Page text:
These strikes were an example to the largely middle class protesters who, on 25 January 2011, joined workers and union activists in Tahrir Square.
If the army thought that Mubarak’s removal would placate the workers and end the strikes, they were dead wrong. Since early February there has been what Charbel calls an "unprecedented" wave of industrial actions in both the public and private sectors of the economy, involving at the very least hundreds of thousands of workers. Others, such as Egyptian socialist blogger and journalist Hossam Arabawy speaking on Al-Jazeera, put this figure at over a million.
This is hard to ascertain, however, as the strikes are mostly spontaneous, internally organised workplace affairs. Outside any of the ministries in downtown Cairo you will to find groups of public servants from around the city and the country gathered to demand better pay and conditions.
One such public servant, a 34-year-old sociology graduate and teacher named Ammar showed NM his contract. It stated his pay is 110 Egyptian pounds ($18.40 AUD) a month with an annual Labour Day bonus of ten pounds ($1.67 AUD). Stories of such abysmal renumeration are common in Egypt. Money, however, is not the only problem. There is also, in many workplaces across the country, the issue of what Arabawy has called a "little Mubarak" — a manager who either embezzles, underpays or harasses his staff, or otherwise abuses the power he has over them. Having seen giants fall, many Egyptian workers have decided that now is the time to challenge workplace tyrants.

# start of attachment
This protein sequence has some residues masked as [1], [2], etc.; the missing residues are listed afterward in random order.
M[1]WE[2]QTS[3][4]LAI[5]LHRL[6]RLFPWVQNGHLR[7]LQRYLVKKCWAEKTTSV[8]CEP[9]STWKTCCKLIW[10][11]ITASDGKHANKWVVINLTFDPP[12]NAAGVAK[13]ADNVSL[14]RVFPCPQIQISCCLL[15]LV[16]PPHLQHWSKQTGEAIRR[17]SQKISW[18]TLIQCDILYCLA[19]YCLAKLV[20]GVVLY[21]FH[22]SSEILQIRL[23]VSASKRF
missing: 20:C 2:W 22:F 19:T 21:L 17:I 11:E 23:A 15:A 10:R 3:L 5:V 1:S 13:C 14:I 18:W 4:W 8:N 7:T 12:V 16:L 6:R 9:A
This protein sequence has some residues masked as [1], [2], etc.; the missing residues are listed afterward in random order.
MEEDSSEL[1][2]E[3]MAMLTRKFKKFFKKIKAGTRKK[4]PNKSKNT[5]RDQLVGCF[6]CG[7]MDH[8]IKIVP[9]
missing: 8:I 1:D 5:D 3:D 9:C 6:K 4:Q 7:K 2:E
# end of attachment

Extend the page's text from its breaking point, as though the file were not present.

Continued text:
New Matilda met a pharmacy owner in Zamalek, an uptown district of Cairo where the price of a coffee is substantially more than most Egyptians make in a day. He spoke of exactly such an uprising in his office, with all 15 employees threatening strike action if an overbearing manager was not removed. The owner in this case, was able to dismiss and replace the five employees he considered the ringleaders, and by doing so scare the rest of his staff back into line.
Clear common demands are emerging. Transparency and accountability for bosses in the public and private sector for starters. A minimum wage of 1200 Egyptian Pounds ($200.697 AUD) a month for full time work. There is even talk of a maximum wage, spurred by the ongoing revelations of secret fortunes worth more than the collective wealth of millions stashed away by figures in authority.
Workers’ entitlements have become a wedge issue among the revolutionaries, and turned some of the better-heeled against their former comrades from the factories. State TV and communiqués from the armed forces decry the damage the strikes are doing to the economy — but they don’t propose the bosses make any concessions in order to get the country back to work. Now is not the time, they argue.
With the political instability gripping the country, businesses cannot predict turnover and therefore cannot agree to any changes in the current arrangements. Wait until after the elections in October, they say, suffer just a little bit longer. Egyptian workers, however, show no signs of listening.